If speed is a concern it would have been also possible to achieve the same effect by preparing several screens with the different colors and switching between them via the VIC memory control register at $D018, however this would have required an extra kB of memory for each frame and copying the sprite pointers around.

7

Like the Atari 2600, it recalculates each scanline right before it is drawn

By reloading the VIC-II's control registers via machine code hooked into the raster interrupt routine (the scanline interrupt), one can program the chip to generate significantly more than 8 concurrent sprites (a process known as sprite multiplexing), and generally give every program-defined slice of the screen different scrolling, resolution and color properties.

[...]

Utilization of raster interrupts is an essential part of C64 game programming.

https://en.wikipedia.org/wiki/MOS_Technology_VIC-II

I speculate that this game is installing its own raster interrupt handler. However, instead of manipulating the sprites (as the Wikipedia article suggests), the handler actually recalculates the background for just that scanline. It's not a lot of pixels, it can be done fairly quickly, and there are probably plenty of shortcuts to speed up the calculation. The players are probably drawn by sprites.

This is basically how the Atari 2600 game console drew the screen. The 2600 did not even have enough RAM for the whole screen -- just enough for the next scan line! So at the end of each line, it would quickly calculate the contents of the next scan line. Clever, but a pain to program!

  • You reckon it's basically copying a bitmap into that region then? what about the fact it's got the five colours you mentioned in your comment? – Wilson Sep 11 '18 at 18:05
  • I suspect it's more than a simple copy. It knows which scanline it is on, and it draws the appropriate part of the boat/shadow if those belong on the current scanline. Kind of like how the 2600 drew the edible dots in PacMan; it's a background feature that whose presence can be quickly calculated and rendered as needed. – DrSheldon Sep 11 '18 at 18:37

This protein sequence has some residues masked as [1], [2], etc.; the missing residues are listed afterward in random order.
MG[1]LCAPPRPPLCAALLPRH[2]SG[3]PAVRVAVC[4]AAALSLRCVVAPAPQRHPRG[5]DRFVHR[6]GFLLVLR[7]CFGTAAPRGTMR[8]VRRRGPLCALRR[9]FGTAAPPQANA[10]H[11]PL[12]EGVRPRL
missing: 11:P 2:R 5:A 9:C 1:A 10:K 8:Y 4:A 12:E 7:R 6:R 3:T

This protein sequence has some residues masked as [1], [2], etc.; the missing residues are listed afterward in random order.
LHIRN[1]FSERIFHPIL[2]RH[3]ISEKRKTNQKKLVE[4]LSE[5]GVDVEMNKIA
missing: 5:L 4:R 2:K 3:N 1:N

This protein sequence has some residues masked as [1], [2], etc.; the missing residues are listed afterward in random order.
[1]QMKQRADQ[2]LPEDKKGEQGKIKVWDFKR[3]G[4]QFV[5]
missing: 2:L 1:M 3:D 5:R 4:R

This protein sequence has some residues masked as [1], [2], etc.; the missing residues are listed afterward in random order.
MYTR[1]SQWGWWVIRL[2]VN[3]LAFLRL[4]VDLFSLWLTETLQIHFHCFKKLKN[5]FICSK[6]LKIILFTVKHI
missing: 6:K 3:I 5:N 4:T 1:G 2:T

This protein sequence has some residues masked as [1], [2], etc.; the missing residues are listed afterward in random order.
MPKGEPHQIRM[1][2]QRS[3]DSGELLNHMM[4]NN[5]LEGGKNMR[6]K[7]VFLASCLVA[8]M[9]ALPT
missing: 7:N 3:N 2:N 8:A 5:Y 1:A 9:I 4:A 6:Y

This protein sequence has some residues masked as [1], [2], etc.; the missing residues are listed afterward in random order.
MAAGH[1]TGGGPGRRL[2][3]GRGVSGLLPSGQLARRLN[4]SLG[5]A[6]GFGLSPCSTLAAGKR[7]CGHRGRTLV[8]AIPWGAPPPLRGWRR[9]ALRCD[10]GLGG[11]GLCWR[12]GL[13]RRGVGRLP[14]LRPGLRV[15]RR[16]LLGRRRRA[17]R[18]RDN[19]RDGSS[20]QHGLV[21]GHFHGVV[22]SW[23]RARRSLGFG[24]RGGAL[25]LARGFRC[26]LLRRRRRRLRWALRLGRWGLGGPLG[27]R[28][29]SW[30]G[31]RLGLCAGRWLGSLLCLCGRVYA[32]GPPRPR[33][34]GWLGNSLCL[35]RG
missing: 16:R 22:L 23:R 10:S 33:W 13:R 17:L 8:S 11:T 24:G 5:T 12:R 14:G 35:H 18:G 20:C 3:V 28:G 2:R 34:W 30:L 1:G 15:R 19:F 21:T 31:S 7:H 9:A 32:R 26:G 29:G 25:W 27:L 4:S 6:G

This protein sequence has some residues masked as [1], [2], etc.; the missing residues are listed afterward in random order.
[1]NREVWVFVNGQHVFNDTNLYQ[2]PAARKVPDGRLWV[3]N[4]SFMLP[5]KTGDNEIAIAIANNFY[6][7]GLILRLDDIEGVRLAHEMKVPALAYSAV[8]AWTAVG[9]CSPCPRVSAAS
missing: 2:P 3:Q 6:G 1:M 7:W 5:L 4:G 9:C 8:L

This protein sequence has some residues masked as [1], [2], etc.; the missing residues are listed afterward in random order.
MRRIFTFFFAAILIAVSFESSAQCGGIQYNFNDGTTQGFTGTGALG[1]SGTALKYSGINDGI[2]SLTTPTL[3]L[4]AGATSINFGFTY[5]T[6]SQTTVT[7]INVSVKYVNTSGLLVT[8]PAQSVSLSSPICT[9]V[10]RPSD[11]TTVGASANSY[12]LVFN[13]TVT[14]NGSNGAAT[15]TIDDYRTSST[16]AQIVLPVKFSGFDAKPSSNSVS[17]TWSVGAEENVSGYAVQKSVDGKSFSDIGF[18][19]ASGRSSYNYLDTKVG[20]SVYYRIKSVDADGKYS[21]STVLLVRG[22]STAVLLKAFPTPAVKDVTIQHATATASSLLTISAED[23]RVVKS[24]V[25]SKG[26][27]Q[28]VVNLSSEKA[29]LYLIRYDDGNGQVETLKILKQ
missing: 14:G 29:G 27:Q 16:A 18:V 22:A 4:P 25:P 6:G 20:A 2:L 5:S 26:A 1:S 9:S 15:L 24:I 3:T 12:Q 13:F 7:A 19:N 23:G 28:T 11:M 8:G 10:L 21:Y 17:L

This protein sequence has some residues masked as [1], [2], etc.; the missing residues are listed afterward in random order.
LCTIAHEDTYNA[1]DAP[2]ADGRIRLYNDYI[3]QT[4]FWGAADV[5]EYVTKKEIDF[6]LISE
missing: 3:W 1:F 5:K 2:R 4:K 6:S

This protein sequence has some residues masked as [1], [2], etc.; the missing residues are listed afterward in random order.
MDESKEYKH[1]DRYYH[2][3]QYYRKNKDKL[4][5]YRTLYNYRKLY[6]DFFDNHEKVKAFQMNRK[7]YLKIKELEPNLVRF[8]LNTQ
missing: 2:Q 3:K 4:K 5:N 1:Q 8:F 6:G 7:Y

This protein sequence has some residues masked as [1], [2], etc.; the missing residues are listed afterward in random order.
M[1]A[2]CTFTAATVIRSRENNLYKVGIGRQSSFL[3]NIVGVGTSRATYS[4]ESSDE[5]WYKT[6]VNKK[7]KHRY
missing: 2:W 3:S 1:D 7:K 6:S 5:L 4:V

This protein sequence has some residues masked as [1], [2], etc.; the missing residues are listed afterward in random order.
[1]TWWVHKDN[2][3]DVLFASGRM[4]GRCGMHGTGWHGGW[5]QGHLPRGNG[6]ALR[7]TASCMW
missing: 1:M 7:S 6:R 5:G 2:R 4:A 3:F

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    I'm unclear why you'd go to the effort of racing the beam in order to output bitmap graphics on a C64 where there is enough storage for a frame buffer? – Tommy Sep 12 '18 at 2:21
  • It may not involve copying a bitmap. The 6502 is too slow to do that every scanline because even sta $address is four cycles, and only stores four pixels, by which time twelve pixels have elapsed. Possibly it's overwriting some kind of tileset though. That could be done in time. But there would be no point. – Wilson Sep 12 '18 at 11:13
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    Another way to do it would be to have a very tall bitmap in video memory, precomputed with every possible line. Some screen lines (e.g. top half of screen) need only one bitmap line, animated lines need 5, the boat probably needs more than 5. Then during the raster interrupt, you adjust the vertical origin register appropriately, and the video chip does the hard work for you. – DrSheldon Sep 12 '18 at 13:25